Colorado To Accept Crypto for Tax Payments This Summer

Beginning as early as June, Colorado residents will be able to pay their state income taxes using Bitcoin and Ethereum cryptocurrencies, Gov. Jared Polis announced Wednesday, Feb. 23, making Colorado the first state to accept crypto for taxes. The state will take the digital coin payment and convert the equivalent dollar amount, in real time, into the state’s treasury to avoid problems with crypto’s volatility. 

This action is “important symbolically to show that we are a crypto-forward state,” Polis said while attending ETHDenver, a cryptocurrency conference held at Sports Castle on Feb. 18. 

Colorado crypto

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Polis stated in an Instagram post that Colorado has been “laying the groundwork to be a center of crypto and blockchain innovation for a number of years.”

“We see it as a critical part of Colorado’s overall innovation ecosystem,” Polis said.

Colorado was amongst the earliest to use blockchain technology for government infrastructure. In 2014, following a ruling by the Federal Election Commission (FEC), Polis accepted Bitcoin donations for his re-election campaign to the U.S. Congress. He was one of the first politicians to accept digital currencies as donations for an election campaign, and he founded the Congressional Blockchain Caucus while in office. 

In the 2019 city election, Denver used blockchain technology to allow military and international voters to cast their ballots securely. That year, Colorado was the first state to hire a chief blockchain architect, Thaddeus Batt, and the Digital Token Act was signed into effect.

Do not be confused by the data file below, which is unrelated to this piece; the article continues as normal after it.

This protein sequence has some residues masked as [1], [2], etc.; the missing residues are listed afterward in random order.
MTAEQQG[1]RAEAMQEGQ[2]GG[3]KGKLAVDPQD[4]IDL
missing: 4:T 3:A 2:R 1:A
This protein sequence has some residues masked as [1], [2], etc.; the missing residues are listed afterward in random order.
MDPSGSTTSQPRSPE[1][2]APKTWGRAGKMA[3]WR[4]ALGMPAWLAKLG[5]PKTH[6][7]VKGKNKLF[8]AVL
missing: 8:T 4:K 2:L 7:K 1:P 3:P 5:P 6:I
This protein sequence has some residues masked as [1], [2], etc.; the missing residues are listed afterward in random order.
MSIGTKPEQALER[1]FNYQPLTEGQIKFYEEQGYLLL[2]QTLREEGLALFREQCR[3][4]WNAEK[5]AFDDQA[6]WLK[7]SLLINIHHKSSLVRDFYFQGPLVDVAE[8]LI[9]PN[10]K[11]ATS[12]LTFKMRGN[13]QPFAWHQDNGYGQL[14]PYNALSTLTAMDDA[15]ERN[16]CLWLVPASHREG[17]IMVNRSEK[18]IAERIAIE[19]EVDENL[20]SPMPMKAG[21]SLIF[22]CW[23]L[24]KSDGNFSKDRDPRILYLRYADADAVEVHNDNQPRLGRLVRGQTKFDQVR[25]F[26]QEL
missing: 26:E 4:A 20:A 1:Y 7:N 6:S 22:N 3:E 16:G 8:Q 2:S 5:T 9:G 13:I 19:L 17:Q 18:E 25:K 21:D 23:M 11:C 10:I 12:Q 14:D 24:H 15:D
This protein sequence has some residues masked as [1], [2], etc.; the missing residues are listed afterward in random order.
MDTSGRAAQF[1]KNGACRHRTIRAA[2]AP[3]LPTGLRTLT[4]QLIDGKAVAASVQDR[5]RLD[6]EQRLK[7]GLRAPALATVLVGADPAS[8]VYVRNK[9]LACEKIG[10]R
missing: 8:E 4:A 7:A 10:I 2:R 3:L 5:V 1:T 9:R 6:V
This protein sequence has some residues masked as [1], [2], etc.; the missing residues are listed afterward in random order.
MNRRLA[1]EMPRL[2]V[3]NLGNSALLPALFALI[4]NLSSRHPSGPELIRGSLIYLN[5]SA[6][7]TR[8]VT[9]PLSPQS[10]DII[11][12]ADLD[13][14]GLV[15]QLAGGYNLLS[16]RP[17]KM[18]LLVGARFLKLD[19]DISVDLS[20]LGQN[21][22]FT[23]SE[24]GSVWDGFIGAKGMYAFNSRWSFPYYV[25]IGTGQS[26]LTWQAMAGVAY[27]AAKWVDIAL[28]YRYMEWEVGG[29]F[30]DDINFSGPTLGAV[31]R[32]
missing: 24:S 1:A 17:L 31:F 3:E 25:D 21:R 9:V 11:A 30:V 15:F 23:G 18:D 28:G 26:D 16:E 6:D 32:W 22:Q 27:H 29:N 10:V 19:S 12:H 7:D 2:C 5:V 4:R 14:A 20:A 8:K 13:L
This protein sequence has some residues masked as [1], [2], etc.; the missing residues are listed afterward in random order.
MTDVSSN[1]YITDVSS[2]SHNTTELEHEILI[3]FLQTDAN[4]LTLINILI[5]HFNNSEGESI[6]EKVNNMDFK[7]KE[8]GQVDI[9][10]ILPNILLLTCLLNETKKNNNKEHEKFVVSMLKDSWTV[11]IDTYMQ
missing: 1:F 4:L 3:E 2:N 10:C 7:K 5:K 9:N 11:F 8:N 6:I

Since then, Polis has remained vocal in his interest in making Colorado the “first digital state in the U.S.” and establishing ColoradoCoin, a state token that would work as cryptocurrency and run on a blockchain like Ethereum. 

Colorado crypto

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During an interview with Kate Rooney on CNBC Crypto World on Feb. 15, Polis said that later in the year, residents may be able to purchase vehicle registration, driver’s licenses and hunting or fishing permits through crypto transactions. 

Polis has not commented on the negative aspects of crypto. 

Critics of crypto acceptance express concern for the environmental impact of the mining process. Mining is only one way that crypto transactions are validated and new digital coins are created, but it is used by many leading cryptocurrencies like Bitcoin, and it requires a significant amount of electricity. 

A single transaction may consume the same amount of power the average American household does in over 72.2 days. Bitcoin mining generates around 96 million tons of carbon dioxide emissions per year. 

Arizona and California are proposing laws that would make crypto a statewide accepted form of payment — not just for taxes.